Tuesday, October 10, 2006

Inflammatory mediator sustains SLE T cells

drj writes "Self-reactive antibodies are a hallmark of systemic lupus erythematosus (SLE, lupus), a life-threatening autoimmune disease that disproportionately affects women in their child bearing years. Production of these antibodies is driven by autoreactive T cells that are normally eliminated but persist in SLE patients. Xu and colleagues compared the activities of thousands of genes in the T cells of SLE patients and normal controls. They found that stimulatory conditions that caused normal T cells to be eliminated instead caused SLE T cells to increase their expression of cyclooxygenase-2 (COX-2) and survive. Moreover, inhibiting COX-2 activity reversed the abnormal resistance of SLE T cells. The increased COX-2 was specific to SLE T cells and did not occur in T cells from other autoimmune diseases or cancer cells. Certain COX-2 inhibitors but not others were able to restore normal responses to SLE T cells, providing a rational basis for the use of these drugs for therapy and suggesting approaches to designing more potent and specific therapeutic drugs for use in SLE.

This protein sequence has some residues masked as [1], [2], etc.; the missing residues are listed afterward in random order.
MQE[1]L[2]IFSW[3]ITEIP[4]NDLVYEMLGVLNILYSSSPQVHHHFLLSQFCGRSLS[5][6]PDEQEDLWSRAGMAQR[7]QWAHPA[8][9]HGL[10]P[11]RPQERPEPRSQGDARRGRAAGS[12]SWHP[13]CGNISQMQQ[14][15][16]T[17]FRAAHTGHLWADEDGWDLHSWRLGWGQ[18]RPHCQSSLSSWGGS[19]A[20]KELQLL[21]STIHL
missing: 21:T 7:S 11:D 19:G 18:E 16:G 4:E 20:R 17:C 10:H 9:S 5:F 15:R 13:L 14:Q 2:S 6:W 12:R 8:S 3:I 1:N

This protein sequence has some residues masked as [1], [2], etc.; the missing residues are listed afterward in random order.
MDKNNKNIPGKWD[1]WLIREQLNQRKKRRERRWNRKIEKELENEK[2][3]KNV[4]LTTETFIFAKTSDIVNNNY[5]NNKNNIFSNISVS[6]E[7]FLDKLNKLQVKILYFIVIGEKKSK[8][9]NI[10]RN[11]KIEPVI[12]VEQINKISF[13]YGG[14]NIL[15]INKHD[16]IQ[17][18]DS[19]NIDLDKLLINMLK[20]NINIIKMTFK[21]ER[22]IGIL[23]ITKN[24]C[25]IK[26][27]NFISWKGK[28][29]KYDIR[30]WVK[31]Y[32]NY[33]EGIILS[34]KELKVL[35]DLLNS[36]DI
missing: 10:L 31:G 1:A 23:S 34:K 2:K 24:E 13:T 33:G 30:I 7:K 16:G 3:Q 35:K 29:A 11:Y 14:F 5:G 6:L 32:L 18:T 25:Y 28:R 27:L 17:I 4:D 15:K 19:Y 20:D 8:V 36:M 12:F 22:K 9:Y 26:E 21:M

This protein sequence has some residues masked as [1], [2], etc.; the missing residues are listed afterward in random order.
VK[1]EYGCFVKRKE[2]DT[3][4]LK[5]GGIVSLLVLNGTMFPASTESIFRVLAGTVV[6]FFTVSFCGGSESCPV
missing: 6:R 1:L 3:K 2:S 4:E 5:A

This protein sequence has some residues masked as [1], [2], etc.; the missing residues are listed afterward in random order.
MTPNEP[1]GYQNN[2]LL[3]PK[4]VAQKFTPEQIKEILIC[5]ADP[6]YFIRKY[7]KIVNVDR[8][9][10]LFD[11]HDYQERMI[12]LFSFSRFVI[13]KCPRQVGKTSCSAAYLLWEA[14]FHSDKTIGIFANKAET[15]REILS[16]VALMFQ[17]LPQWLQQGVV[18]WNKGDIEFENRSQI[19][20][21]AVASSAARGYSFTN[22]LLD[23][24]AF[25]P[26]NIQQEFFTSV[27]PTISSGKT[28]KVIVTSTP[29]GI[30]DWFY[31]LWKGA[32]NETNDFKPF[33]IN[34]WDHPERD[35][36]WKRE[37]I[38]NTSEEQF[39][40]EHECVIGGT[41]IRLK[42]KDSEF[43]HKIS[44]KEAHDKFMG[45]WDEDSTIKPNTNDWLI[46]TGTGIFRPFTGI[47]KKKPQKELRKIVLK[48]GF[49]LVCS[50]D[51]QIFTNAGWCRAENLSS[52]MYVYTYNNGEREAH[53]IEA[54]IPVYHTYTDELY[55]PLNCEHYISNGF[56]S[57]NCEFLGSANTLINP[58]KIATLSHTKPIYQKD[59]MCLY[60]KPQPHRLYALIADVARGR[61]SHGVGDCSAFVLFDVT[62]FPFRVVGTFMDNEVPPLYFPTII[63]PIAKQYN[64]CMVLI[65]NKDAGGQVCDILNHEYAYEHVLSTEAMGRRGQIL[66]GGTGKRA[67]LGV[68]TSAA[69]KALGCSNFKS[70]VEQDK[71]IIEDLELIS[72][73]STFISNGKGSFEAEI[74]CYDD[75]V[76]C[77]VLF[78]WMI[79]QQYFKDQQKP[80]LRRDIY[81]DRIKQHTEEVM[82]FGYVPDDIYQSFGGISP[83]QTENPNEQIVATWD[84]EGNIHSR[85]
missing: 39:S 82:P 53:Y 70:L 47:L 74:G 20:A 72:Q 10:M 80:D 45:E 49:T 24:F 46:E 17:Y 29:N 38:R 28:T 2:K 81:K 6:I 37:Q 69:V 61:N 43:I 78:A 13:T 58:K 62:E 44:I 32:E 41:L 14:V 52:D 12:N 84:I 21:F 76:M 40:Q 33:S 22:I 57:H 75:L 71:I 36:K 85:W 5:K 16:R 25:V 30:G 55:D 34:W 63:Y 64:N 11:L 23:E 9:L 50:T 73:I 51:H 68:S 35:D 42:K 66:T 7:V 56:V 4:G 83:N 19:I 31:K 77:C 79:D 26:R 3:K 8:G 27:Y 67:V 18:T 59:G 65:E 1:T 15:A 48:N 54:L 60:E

PubMed Xu et al, Nat. Med. February 29, 2004. L, Zhang L, Yi Y, Kang HK, Datta SK. "Human lupus T cells resist inactivation and escape death by upregulating COX-2". Nature Medicine February 29, 2004"

1 comment:

Reuel said...

The Remuzzi group reported increased COX-2 in patients with active lupus nephritis [nih.gov] in 1998 and they demonstrated therapeutic effects of COX-2 inhibitors [nih.gov] in 2001 (in mice).

There are numerous numerous clinical trials [clinicaltrials.gov] studying cyclooxygenase (11) and lupus (26) but none studying Cox-2 in lupus. Have Cox-2 inhibitors been used therapeutically?